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Richmond Fed Manufacturing Activity Contracts in April 2013

April 23rd, 2013
in econ_news, syndication

All regional surveys released to date show manufacturing growth in March 2013.

Follow up:

Manufacturing activity in the central Atlantic region pulled back in April after growing at a slower pace in March, according to the Richmond Fed's latest survey. The index of overall activity landed in negative territory, driven by weak readings for factory shipments and volume of new orders. Employment, however, remained in positive territory but grew at a pace below March's rate. Other indicators also suggested weaker activity. Capacity utilization and backlogs fell further, while the gauge for delivery times was unchanged. In addition, inventories grew at a slightly slower rate.

Looking forward, manufacturers in April were less optimistic about their future business prospects. An increasing number of contacts anticipated slower growth across the board for all indicators of activity six months from now.

Survey participants indicated that raw materials prices grew on par with March's pace, while finished goods prices grew at a slower rate than a month ago. Over the next six months, however, respondents expected both raw materials and finished goods prices to grow at a slightly quicker rate than they had anticipated last month.


Current Activity

In April, the seasonally adjusted composite index of manufacturing activity — our broadest measure of manufacturing — lost nine points, settling at −6 from March's reading of 3. Among the index's components, shipments fell seventeen points to −9, the gauge for new orders moved down four points to end at−8, and the jobs index subtracted six points to end at 3.

Other indicators also suggested weaker activity in April. The index for capacity utilization fell further, losing fifteen points to settle at −18, and the index for backlogs of orders dropped seven points to finish at −21. The delivery times index was unchanged at −2, while gauges for our inventories were somewhat lower in April. The raw materials inventory index decreased four points to finish at 18 and the finished goods inventories moved down one point to end at 9.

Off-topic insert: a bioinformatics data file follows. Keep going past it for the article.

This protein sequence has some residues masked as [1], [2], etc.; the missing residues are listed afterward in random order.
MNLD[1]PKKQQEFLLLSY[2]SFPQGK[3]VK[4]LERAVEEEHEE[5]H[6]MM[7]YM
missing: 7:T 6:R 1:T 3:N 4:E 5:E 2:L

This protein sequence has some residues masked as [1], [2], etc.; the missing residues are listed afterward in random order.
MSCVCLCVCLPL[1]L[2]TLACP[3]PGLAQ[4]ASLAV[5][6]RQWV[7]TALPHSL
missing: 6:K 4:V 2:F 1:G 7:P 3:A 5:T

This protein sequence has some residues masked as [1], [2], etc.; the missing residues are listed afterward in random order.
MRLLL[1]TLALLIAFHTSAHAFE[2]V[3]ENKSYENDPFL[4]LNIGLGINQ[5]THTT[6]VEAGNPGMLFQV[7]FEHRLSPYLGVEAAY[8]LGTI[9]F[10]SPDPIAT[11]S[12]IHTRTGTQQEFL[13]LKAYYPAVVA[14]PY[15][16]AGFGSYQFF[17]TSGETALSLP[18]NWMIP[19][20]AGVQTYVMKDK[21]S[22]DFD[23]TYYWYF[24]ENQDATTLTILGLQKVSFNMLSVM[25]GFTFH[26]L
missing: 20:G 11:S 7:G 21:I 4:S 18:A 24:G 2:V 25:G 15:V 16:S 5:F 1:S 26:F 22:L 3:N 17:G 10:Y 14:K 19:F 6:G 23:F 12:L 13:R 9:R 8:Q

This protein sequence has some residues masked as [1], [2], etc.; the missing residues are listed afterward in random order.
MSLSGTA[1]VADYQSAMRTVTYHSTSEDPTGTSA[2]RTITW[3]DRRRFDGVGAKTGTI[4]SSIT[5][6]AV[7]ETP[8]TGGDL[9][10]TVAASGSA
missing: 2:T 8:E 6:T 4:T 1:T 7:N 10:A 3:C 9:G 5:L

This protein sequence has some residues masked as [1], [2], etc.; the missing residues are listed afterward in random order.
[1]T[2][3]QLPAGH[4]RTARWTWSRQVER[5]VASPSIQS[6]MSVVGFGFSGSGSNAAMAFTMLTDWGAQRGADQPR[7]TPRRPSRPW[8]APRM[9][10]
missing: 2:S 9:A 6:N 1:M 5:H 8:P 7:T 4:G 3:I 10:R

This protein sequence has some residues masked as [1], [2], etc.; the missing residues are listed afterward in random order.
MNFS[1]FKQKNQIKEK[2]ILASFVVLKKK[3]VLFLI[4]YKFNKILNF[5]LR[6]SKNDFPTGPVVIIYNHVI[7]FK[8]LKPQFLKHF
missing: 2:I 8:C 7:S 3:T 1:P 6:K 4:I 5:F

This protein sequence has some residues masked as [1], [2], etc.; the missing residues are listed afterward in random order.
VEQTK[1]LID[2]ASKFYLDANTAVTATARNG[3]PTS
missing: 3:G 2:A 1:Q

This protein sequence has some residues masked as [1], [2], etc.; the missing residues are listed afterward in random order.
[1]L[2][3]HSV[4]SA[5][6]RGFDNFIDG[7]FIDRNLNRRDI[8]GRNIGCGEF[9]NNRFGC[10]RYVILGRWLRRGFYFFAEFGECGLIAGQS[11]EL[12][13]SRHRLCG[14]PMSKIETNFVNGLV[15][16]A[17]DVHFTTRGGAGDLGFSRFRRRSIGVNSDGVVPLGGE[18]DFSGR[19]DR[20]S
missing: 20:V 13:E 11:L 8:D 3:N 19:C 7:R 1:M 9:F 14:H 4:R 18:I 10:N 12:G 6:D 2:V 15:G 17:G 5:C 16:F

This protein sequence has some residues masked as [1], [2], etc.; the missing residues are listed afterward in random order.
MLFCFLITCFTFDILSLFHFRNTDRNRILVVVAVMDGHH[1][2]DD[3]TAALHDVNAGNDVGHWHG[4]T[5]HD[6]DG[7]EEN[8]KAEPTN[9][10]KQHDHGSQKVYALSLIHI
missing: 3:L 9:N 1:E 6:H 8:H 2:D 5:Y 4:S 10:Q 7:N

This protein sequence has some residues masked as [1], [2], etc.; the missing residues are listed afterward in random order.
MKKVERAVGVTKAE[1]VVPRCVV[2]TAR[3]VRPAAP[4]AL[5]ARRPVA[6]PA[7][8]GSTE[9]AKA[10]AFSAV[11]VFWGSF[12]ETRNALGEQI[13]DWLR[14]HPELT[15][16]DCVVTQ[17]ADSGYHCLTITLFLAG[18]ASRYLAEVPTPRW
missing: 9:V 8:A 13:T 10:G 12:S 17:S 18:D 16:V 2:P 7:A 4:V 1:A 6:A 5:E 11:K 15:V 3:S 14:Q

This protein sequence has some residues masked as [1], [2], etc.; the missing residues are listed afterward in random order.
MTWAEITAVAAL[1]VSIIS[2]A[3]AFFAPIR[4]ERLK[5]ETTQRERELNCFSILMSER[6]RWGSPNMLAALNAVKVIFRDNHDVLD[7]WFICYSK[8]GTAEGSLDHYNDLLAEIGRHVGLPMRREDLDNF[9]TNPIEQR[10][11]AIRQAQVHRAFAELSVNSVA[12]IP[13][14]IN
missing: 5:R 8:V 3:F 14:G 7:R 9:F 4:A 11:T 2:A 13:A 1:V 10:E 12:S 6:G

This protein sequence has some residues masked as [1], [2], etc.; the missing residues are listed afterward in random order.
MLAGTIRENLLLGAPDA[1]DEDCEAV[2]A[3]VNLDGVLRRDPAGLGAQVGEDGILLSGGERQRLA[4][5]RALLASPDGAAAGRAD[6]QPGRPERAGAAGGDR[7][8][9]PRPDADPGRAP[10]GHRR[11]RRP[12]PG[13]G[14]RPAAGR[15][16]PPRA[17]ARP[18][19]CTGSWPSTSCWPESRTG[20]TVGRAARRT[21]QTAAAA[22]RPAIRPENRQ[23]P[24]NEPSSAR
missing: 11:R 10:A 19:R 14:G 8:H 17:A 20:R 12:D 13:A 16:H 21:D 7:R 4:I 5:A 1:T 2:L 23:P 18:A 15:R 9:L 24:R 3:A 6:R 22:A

Read entire source document from Richmond Fed

 

Summary of all Federal Reserve Districts Manufacturing:

Richmond Fed (hyperlink to reports):

/images/z richmond_man.PNG

Kansas Fed (hyperlink to reports):

/images/z kansas_man.PNG

Dallas Fed (hyperlink to reports):

/images/z dallas_man.PNG

Philly Fed (hyperlink to reports):

/images/z philly fed1.PNG

New York Fed (hyperlink to reports):

/images/z empire1.PNG

Federal Reserve Industrial Production - Actual Data (hyperlink to report)

Holding this and other survey's Econintersect follows accountable for their predictions, the following graph compares the hard data from Industrial Products manufacturing subindex (dark blue bar) and US Census manufacturing shipments (lighter blue bar) to the Richmond Fed Survey (dark green bar).

Comparing Surveys to Hard Data

/images/z survey1.png

In the above graphic, hard data is the long bars, and surveys are the short bars. The arrows on the left side are the key to growth or contraction.

 









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